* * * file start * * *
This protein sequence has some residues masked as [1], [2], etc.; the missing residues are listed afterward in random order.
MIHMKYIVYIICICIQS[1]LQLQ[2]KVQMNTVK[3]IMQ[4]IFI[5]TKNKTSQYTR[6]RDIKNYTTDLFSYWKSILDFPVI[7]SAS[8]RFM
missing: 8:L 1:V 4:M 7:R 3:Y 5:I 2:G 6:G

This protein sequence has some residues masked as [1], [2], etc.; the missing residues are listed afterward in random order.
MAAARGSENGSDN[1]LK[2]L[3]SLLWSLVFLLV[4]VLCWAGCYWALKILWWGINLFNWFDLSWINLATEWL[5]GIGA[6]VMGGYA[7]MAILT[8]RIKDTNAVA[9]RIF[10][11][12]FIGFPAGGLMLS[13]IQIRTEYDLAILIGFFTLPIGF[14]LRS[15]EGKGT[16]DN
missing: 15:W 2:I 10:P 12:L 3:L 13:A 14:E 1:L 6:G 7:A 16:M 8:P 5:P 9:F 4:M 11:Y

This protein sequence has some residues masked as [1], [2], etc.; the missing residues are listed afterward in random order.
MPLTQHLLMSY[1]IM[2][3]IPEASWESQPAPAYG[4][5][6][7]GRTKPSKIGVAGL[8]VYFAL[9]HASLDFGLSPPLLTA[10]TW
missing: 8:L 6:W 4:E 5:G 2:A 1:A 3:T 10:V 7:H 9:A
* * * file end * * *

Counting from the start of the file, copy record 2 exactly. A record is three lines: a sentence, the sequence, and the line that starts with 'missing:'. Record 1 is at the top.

This protein sequence has some residues masked as [1], [2], etc.; the missing residues are listed afterward in random order.
MAAARGSENGSDN[1]LK[2]L[3]SLLWSLVFLLV[4]VLCWAGCYWALKILWWGINLFNWFDLSWINLATEWL[5]GIGA[6]VMGGYA[7]MAILT[8]RIKDTNAVA[9]RIF[10][11][12]FIGFPAGGLMLS[13]IQIRTEYDLAILIGFFTLPIGF[14]LRS[15]EGKGT[16]DN
missing: 15:W 2:I 10:P 12:L 3:L 13:A 14:E 1:L 6:G 7:A 16:M 8:P 5:P 9:F 4:M 11:Y